suffering or escape from samsara.
Why Buddhists don't believe in God
V. L wrote, to the Kagyu email list:
First and foremost, Buddhism postulates that all phenomena are conditional and
impermanent. That is, any event has prior conditions and circumstances that made the event arise. If all phenomena are conditional, then this precludes
there being an absolute, unchanging God. It is simply a contradiction in terms.
Buddhists don't believe in souls or spirits as postulated by theistic religions. But we do believe that the mind of a sentient being and the
impressions left on the mind by the experiences gathered in life do continue on after death to take rebirth.
We have control, more or less depending on each person's abilities, to let go of a mental view and to adopt other mental perspectives. Ideally, we want to
train ourselves to have the perfect body, speech, and mind of a Buddha. But this can only be achieved by our own efforts. God can't "save" anyone. If he
(or she) could, we would already be saved. Similarly, Buddha can't save us either. Lord Buddha was so compassionate that if he could have saved us from
infinite lives of suffering, he would have done it already.
It seems that people who are trying to formulate a definition of the "essence" of "spirit" of a person are being confused with a person's projected
"personality." and a "personality" is nothing more than the sum of an individual's body, speech, and mind in a given lifetime.
Although Buddhism is a religion, it is also a psychology of how the mind works and time-proven methods to be liberated from mental perspectives that are
based on delusions.
Another person at the Kagyu email list:
"For me it was very strange to suddenly find myself
with no "God"-type being out there in the sky watching me and everyone else, and having created
us all, but instead to view everything as being dependently originated. To realize that karma created the circumstances, not some
[omnipresent being] in peoples' lives."
Still another added,
"I still find that in moments of great distress that I
WANT a God being who can or might fix things for me. It is quite difficult to have to remember that if Karma is ripening, it is too late. [But] My darling teacher (Garchen
Rinpoche) did tell me that I should/could pray to him anytime. So I do and that is comforting during the greatest pain.
[My lama] is very skillful and kind."
How to think of other religious traditions?
"All spiritual traditions, whether Buddhist or non-buddhist, differ in their forms in order to adapt to the abilities and faculties of all different kinds of people. All of them, however, work toward establishing beings on the path of well-being and liberation. Since they all derive from perfectly enlightened activity, without exception they merit our trust.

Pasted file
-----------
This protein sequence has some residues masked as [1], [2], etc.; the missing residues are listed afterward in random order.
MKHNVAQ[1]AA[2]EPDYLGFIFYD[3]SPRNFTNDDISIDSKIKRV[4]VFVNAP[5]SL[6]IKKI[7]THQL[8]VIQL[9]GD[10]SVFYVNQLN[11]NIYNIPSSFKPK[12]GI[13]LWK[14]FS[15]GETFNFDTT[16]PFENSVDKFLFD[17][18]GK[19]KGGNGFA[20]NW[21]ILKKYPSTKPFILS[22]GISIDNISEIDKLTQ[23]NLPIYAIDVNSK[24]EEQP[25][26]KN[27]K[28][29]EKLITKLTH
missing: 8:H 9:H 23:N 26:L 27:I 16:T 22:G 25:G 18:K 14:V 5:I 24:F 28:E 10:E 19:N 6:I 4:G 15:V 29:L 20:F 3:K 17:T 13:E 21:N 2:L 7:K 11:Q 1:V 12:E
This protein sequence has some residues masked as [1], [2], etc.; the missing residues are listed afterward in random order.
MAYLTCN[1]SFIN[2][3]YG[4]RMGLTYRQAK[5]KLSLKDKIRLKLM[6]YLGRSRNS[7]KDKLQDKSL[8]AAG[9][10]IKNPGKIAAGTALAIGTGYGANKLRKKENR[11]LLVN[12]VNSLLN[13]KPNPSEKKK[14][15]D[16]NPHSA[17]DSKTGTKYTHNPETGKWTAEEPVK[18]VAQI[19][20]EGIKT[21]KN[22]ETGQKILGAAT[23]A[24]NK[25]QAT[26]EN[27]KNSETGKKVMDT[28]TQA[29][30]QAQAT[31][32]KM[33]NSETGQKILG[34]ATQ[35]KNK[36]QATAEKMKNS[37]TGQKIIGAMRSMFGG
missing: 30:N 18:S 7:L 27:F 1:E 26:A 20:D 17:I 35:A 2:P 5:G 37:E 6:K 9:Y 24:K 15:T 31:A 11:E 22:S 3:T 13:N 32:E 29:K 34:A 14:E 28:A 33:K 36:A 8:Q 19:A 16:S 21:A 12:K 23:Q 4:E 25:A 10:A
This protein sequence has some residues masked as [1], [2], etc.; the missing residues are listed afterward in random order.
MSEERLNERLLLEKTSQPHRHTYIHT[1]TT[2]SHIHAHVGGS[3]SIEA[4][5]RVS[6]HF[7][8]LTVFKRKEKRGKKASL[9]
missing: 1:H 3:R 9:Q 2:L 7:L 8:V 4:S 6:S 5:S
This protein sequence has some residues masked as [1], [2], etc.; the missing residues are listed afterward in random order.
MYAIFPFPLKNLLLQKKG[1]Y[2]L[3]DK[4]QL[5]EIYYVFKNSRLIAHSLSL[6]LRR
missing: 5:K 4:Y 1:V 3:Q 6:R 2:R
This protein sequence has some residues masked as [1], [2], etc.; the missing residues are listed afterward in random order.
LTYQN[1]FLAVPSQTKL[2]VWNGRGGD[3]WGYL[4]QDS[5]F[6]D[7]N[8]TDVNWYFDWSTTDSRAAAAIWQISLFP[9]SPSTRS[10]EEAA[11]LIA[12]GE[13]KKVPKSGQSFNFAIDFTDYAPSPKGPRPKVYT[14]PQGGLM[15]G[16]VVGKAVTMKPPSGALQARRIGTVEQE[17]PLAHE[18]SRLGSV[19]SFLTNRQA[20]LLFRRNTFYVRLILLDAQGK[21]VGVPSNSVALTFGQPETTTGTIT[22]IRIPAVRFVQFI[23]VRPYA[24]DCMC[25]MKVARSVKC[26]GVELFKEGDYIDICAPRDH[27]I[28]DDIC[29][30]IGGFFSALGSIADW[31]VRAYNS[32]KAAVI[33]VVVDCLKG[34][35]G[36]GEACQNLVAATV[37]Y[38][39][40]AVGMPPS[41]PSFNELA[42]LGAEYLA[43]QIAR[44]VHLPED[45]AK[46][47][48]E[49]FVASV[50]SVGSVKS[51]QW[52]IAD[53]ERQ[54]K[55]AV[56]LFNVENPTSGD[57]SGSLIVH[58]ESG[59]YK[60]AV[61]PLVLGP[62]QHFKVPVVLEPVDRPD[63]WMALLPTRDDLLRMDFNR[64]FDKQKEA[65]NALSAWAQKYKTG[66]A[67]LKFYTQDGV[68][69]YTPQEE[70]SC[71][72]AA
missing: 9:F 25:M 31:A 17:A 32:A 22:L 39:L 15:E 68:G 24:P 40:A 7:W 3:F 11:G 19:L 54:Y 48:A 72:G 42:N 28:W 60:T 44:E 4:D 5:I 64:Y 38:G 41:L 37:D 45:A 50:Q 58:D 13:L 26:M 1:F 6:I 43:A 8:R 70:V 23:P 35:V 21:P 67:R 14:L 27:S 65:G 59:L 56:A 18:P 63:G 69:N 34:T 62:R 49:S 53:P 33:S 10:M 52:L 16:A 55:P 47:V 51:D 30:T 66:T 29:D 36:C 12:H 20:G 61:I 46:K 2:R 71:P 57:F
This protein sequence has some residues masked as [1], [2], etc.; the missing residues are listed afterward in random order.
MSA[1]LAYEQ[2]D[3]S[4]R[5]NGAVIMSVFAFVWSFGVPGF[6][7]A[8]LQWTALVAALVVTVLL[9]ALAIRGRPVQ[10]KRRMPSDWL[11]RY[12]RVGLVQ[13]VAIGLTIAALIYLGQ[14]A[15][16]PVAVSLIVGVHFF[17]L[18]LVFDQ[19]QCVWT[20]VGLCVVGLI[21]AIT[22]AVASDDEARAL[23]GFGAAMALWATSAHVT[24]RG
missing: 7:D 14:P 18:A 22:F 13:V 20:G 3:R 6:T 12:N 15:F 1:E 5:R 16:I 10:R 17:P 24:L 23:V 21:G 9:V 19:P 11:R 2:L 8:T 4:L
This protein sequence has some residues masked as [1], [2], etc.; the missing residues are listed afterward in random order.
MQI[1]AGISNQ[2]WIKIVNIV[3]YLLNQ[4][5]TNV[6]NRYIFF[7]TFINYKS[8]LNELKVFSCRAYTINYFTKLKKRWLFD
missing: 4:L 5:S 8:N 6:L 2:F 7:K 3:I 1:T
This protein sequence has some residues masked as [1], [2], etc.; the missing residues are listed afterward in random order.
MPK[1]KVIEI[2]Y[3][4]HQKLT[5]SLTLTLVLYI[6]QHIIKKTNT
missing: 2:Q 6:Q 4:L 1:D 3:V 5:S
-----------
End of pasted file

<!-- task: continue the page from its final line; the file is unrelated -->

Several hundred religious traditions have manifested into this world. All of them
issue from enlightened spiritual activity arising from the complete realization of the
nature of mind. Every tradition works for the welfare of beings, according to their
Certain religious traditions allow us to regain birth in the first stages of a higher realms. Others in the divine realms of the world of pure form, or in the formless realms. Finally, some lead to the ultimate spiritual realization. But all of them teach us the necessary practices to prevent us from falling into lower realms of existence and to rise towards higher realms. All traditions offer spiritual strength and transformative power. In this sense, I have faith in all of them. "
~ Kyabje Kalu Rinpoche, "Realization of Mind as the Origin of all Traditions," Luminous Mind.
Virginia at the Kagyu email list:
I heard a a talk by the Dalai Lama a year ago on this very topic. His Holiness stated that
all religions have 2 main areas of focus: cosmology and ethics. The cosmology area tries
to explain how the universe started, where it came from, what is [its] nature, etc. The
ethics part tries to explain how humans should behave and relate to one another and to the
larger society and the environment in order to be happy.
In the area of cosmology, almost none of the religions agree, but in the area of ethics
almost all the religions agree on the fundamentals of emphasizing patience, honesty,
humility, tolerance, and forgiveness. Therefore, His Holiness concluded, that it was best
to not get into arguments about the differences, but to focus on the things that we have
in common with other religions. "